Last edited by meghdad; 12/07/21 04:40 AM.
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I have gone through a lot of instruments over the years. Clarinet and recorder as a kid and young adult, then the bluegrass instruments - banjo, dobro, and a little fiddle. But when I restarted on piano that was it. Nothing is as satisfying as harmony on a piano. And the piano is self-sufficient. No other instrument is needed to make it complete. I accompany my wife on clarinet, and she agrees. The two together are greater than either alone, but solo clarinet is not as satisfying as solo piano.

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Sometimes I wish I didn't love the piano so much. Because there are many instruments that would be easier to play. Like Sam said in another thread, his partner can sightread a piece, he needs to practise. Also, it would be so nice to play together with other people! But, it is the piano I love and no other instrument. So no, I have not been there.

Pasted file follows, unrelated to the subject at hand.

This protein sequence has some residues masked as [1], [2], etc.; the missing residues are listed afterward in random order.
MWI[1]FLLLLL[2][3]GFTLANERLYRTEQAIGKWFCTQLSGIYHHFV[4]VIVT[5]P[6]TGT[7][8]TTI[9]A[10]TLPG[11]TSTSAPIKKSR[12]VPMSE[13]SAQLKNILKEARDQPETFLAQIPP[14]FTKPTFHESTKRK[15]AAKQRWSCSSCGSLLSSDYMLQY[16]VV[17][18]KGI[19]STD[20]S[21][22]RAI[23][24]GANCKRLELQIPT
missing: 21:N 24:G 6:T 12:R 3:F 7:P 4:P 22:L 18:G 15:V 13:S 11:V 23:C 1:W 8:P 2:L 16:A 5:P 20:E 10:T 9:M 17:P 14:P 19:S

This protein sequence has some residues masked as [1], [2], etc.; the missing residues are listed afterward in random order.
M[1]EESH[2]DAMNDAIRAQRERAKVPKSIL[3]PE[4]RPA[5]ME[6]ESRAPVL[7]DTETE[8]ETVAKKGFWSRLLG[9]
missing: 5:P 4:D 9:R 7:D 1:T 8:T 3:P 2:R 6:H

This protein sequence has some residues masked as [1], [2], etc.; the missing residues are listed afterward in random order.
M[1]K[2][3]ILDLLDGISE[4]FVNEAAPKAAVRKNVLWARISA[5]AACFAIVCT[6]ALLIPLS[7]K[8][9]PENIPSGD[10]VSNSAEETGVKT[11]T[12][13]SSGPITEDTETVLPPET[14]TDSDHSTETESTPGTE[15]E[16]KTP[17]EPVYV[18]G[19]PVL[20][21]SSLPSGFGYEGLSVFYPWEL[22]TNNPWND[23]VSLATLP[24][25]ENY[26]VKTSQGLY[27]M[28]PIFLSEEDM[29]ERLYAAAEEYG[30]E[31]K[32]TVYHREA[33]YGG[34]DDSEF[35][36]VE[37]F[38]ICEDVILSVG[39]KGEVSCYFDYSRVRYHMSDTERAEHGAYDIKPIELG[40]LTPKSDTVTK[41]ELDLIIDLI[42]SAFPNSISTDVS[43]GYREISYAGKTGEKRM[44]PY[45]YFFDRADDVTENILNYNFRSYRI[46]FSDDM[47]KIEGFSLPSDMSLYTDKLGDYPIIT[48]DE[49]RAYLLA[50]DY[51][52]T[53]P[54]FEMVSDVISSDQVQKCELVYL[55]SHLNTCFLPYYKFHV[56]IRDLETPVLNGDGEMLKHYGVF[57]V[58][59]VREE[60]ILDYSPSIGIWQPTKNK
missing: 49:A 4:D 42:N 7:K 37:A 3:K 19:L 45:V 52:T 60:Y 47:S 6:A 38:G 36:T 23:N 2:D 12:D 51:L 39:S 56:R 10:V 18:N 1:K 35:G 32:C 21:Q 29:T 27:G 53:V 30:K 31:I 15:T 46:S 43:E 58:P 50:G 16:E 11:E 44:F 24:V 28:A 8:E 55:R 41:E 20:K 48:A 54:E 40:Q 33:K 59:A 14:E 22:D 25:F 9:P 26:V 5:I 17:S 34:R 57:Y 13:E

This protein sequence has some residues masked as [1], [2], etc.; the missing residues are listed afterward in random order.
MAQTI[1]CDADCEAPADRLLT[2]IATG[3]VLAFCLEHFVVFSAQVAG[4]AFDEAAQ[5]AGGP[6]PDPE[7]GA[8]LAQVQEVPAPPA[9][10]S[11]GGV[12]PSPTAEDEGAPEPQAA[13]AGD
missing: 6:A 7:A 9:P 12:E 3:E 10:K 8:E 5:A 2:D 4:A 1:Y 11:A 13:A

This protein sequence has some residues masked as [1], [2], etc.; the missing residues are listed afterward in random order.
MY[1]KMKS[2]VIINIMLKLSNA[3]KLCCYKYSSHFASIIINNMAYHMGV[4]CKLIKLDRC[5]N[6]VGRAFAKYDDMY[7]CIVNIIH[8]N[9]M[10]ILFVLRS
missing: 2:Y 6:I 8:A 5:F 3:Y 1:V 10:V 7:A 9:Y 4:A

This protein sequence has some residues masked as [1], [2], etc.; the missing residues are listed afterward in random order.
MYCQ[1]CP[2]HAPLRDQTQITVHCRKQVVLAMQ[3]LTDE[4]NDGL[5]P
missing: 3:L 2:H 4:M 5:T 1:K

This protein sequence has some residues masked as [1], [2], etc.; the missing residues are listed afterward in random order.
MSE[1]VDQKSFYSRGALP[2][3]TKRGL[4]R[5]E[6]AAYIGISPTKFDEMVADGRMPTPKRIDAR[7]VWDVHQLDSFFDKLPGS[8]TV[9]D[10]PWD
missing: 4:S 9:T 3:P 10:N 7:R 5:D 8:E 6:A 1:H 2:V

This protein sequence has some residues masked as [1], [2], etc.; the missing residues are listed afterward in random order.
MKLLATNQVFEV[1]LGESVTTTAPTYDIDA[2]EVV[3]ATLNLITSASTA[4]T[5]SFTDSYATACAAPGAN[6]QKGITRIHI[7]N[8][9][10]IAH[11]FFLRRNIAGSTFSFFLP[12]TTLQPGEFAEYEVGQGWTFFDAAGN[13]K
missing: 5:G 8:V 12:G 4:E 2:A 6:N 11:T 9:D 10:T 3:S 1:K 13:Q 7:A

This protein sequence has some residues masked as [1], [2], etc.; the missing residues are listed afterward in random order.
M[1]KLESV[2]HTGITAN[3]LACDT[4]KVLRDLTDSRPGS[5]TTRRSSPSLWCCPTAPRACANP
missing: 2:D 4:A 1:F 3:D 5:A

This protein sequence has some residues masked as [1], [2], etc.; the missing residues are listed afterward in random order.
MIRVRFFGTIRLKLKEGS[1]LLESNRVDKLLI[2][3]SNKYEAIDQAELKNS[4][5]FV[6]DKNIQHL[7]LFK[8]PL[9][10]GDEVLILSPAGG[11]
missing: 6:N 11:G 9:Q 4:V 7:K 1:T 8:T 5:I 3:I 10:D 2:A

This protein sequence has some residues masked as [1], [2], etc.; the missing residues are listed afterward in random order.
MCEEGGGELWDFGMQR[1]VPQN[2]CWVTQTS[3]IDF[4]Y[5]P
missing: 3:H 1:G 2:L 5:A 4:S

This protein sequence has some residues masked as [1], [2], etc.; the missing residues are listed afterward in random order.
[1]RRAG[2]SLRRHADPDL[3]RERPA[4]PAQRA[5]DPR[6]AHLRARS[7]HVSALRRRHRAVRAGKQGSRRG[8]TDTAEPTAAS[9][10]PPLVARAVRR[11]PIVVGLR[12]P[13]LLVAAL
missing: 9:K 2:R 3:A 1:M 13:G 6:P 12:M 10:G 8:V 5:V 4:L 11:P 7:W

Originally Posted by meghdad
Also I've found that I like the feel of playing wind instruments better than the string instruments (more soothing/fulfilling), but the recorder's limiting factors mentioned above, kind of hinders me to switch over.

In your case, I would switch to playing wind instruments. At your age, you still can become very good at them! And see your period of playing the piano as generally developing - for instance for your brain to learn to play two staffs at the same time.


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If I were to choose a different instrument today I would go with saxophone. I like the sonority and it's a great solo instrument. The main disadvantage of wind instruments is that you can't sing at the same time (not that I would ever want to wink ).

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It doesn't have to be either/or. The recorder is *way* easier to learn than the piano, and you could do both. I taught myself to play the recorder when I was 11 (using the Trapp Family Singers instruction book). I played both soprano and alto and got pretty good at it, though I later switched to the flute (for that you really do need lessons).

Obviously I play the piano too or I wouldn't be here. I actually think it benefits both instruments to have experience with playing a solo line (or singing), as well as the harmonic richness of the piano.